10 ways to drive photography snobs mad

    | News | 07/10/2013 00:01am
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    How to annoy photography snobs: 09 Imperfect joins

    Panograph photography: how to and assemble on-trend low-tech panoramas

    Joining multiple images is a great way of creating a much larger image than you can normally with your camera.

    You can join them to create a long thin panorama, or tile lots of images to make a huge picture with the same aspect ratio as your camera produces.

    There are a few panoramic heads available to help you get the perfect shots with just the right degree of overlap and there are several software packages, including Photoshop and Photoshop Elements, that will help you stitch the images together, but the process still requires care and attention.

    The tell-tale signs of a joiner, that will set a photography bore clucking, include changes in exposure, vignetting fading in and out, misaligned elements, and barrel or pincushion distortion in each frame creating a wave pattern across the image.

    If getting all this right sounds like too much of a performance, why not create a joiner from images that aren’t perfectly spaced or aligned so the end result looks like a stack of prints have been lined up?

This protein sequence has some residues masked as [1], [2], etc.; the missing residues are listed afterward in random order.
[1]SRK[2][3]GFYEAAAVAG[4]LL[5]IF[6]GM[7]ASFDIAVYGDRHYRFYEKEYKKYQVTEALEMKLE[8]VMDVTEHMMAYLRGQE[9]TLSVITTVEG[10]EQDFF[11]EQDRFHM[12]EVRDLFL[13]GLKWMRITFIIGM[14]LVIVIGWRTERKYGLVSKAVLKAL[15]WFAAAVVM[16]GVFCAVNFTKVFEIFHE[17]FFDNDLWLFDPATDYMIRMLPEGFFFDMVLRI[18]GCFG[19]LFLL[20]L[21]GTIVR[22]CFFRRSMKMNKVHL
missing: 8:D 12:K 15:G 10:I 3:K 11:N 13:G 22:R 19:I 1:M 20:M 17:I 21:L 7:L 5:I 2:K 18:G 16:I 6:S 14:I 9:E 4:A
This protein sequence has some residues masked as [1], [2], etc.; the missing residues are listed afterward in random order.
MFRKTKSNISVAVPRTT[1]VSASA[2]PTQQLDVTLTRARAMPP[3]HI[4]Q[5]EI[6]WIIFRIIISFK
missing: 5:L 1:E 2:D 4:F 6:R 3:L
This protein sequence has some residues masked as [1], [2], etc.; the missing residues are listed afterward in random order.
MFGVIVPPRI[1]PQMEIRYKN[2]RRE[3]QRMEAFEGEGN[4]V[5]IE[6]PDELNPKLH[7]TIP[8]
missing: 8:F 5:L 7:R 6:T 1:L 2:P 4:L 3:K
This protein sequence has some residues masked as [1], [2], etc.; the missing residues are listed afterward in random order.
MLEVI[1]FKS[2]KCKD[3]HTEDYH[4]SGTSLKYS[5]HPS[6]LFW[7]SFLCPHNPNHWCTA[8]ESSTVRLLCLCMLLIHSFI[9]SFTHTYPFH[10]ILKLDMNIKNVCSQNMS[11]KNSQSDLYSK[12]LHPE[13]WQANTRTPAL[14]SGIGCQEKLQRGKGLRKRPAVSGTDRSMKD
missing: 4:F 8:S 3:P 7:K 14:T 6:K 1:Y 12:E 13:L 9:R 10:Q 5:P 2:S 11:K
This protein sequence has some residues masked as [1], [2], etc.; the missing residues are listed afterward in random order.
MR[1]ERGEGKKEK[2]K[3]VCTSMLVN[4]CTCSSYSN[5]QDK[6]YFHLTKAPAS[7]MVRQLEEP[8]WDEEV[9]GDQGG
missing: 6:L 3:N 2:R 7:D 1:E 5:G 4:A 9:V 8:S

There’s a charming honesty to it that can look great. It works for David Hockney.

    PAGE 1 – How to annoy a photography snob: 01 Blown-out highlights
    PAGE 2 – How to annoy a photography snob: 02 Soft images
    PAGE 3 – How to annoy a photography snob: 03 Visible noise
    PAGE 4 – How to annoy a photography snob: 04 Shooting portraits from below eye-level
    PAGE 5 – How to annoy a photography snob: 05 No eye contact
    PAGE 6 – How to annoy a photography snob: 06 Colourcasts
    PAGE 7 – How to annoy a photography snob: 07 Converging verticals
    PAGE 8 – How to annoy a photography snob: 08 Tilting horizons
    PAGE 9 – How to annoy a photography snob: 09 Imperfect joins
    PAGE 10 – How to annoy a photography snob: 10 Great shots from compact cameras

    READ MORE

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    Posted on Monday, October 7th, 2013 at 12:01 am under News.

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